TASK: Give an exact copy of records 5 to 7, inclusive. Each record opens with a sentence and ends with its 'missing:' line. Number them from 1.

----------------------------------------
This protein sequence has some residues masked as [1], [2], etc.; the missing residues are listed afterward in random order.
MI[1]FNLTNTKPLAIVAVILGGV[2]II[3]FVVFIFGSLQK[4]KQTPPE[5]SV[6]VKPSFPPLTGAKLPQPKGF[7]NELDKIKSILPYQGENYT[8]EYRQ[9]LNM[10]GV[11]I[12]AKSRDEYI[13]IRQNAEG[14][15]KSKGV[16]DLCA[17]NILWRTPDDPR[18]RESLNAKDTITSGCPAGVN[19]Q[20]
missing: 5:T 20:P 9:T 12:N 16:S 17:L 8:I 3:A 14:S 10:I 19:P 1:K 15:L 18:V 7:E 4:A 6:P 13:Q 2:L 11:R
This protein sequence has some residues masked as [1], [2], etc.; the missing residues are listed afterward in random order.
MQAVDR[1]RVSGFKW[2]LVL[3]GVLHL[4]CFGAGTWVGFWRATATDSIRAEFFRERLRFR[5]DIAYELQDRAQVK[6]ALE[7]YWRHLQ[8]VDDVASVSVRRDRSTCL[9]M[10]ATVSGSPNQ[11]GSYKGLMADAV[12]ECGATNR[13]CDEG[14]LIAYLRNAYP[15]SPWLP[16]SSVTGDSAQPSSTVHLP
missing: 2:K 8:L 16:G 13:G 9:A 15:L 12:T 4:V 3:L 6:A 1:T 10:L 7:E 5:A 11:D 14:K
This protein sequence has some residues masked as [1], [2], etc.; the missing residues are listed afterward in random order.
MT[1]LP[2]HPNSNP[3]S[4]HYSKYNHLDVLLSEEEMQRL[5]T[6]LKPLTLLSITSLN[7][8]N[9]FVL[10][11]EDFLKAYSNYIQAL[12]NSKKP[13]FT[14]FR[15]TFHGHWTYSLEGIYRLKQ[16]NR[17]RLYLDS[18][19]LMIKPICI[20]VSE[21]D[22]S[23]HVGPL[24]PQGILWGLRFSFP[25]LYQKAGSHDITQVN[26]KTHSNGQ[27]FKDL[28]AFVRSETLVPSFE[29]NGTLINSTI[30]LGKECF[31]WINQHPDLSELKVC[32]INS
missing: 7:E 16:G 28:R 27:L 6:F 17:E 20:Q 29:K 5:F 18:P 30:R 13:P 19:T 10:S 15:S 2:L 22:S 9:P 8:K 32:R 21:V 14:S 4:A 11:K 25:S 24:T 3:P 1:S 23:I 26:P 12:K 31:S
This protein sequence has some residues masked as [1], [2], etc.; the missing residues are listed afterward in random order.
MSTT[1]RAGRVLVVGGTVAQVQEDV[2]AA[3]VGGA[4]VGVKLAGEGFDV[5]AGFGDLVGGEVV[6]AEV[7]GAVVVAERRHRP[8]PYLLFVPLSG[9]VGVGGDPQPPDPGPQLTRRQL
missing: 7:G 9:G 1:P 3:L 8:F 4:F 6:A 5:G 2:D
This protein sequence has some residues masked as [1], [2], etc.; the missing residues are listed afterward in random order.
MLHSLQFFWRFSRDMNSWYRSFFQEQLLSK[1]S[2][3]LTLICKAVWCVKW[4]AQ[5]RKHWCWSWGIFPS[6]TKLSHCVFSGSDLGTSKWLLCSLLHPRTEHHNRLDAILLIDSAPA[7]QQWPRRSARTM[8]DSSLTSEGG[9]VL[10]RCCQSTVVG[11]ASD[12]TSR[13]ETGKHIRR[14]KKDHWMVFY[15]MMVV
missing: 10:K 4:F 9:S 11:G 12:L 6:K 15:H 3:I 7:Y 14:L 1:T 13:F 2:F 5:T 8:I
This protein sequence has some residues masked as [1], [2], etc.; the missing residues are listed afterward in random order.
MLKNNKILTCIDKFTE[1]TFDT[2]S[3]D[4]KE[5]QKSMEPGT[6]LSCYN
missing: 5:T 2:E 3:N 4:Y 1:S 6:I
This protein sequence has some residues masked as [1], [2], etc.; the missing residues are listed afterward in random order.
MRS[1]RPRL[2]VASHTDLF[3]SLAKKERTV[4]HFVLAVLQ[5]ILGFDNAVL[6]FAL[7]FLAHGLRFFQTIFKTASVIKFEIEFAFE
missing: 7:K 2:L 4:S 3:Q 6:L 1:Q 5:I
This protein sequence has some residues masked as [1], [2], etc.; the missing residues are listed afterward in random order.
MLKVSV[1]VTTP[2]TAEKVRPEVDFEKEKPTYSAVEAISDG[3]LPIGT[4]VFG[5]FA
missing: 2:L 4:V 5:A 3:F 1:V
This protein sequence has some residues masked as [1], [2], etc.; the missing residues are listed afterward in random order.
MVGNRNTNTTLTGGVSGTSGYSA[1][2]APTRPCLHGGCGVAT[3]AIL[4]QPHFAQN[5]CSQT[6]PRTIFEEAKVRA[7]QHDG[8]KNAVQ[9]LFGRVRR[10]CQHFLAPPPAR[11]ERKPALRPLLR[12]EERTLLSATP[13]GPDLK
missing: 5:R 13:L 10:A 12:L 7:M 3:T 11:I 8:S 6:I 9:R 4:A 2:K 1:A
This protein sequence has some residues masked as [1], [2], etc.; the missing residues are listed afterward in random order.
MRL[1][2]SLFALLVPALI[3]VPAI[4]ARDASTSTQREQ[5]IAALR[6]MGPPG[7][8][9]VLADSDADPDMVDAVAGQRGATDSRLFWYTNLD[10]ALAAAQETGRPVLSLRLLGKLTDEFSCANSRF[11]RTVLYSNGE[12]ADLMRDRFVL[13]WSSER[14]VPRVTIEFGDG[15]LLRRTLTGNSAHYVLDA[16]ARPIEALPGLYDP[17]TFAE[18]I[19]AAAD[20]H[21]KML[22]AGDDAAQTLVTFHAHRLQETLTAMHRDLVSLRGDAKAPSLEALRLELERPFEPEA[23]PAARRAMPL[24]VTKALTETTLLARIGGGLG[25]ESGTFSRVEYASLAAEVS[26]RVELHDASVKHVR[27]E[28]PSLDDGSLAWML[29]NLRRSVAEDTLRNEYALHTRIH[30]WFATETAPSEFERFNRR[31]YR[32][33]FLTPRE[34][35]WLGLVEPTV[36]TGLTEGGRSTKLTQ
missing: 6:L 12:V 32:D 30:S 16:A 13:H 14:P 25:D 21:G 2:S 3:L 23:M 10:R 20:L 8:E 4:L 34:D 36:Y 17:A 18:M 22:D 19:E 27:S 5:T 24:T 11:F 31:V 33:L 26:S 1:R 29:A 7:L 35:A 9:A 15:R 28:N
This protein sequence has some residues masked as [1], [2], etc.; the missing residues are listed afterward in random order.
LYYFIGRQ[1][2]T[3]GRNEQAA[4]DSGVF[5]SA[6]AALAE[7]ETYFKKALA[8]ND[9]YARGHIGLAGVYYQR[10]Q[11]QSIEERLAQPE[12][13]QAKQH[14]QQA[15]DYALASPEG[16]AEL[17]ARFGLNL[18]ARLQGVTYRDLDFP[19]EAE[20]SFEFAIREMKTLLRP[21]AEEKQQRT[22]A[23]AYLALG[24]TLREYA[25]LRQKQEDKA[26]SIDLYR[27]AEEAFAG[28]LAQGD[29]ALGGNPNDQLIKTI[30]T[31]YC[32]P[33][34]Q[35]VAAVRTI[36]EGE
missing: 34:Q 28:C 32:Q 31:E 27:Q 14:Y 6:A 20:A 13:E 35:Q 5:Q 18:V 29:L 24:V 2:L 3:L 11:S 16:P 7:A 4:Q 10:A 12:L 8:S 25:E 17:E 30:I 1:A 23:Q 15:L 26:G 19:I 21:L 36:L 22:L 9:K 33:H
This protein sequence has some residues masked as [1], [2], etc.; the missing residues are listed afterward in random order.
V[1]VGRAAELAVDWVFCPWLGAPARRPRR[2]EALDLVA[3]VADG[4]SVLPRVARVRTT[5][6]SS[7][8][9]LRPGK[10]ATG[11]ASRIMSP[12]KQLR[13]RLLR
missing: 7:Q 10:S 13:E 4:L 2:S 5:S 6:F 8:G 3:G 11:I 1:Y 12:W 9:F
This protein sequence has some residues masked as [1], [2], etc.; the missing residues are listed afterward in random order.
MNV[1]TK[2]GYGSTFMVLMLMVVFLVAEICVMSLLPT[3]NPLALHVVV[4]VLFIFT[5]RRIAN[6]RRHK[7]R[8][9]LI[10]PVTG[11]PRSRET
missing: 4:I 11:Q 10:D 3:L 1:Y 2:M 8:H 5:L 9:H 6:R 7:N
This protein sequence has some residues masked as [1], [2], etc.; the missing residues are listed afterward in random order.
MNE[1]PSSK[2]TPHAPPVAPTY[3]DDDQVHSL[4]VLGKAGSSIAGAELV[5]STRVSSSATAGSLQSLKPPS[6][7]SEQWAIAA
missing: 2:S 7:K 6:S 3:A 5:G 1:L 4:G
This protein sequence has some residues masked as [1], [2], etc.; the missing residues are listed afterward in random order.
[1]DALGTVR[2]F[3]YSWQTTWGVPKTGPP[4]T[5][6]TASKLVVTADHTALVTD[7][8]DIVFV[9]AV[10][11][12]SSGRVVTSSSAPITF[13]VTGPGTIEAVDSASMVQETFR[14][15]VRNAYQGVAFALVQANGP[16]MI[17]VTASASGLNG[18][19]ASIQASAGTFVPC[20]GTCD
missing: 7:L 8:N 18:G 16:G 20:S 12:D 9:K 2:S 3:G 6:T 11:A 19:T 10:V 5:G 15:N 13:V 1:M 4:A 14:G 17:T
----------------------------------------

This protein sequence has some residues masked as [1], [2], etc.; the missing residues are listed afterward in random order.
MLHSLQFFWRFSRDMNSWYRSFFQEQLLSK[1]S[2][3]LTLICKAVWCVKW[4]AQ[5]RKHWCWSWGIFPS[6]TKLSHCVFSGSDLGTSKWLLCSLLHPRTEHHNRLDAILLIDSAPA[7]QQWPRRSARTM[8]DSSLTSEGG[9]VL[10]RCCQSTVVG[11]ASD[12]TSR[13]ETGKHIRR[14]KKDHWMVFY[15]MMVV
missing: 10:K 4:F 9:S 11:G 12:L 6:K 15:H 3:I 7:Y 14:L 1:T 13:F 2:F 5:T 8:I
This protein sequence has some residues masked as [1], [2], etc.; the missing residues are listed afterward in random order.
MLKNNKILTCIDKFTE[1]TFDT[2]S[3]D[4]KE[5]QKSMEPGT[6]LSCYN
missing: 5:T 2:E 3:N 4:Y 1:S 6:I
This protein sequence has some residues masked as [1], [2], etc.; the missing residues are listed afterward in random order.
MRS[1]RPRL[2]VASHTDLF[3]SLAKKERTV[4]HFVLAVLQ[5]ILGFDNAVL[6]FAL[7]FLAHGLRFFQTIFKTASVIKFEIEFAFE
missing: 7:K 2:L 4:S 3:Q 6:L 1:Q 5:I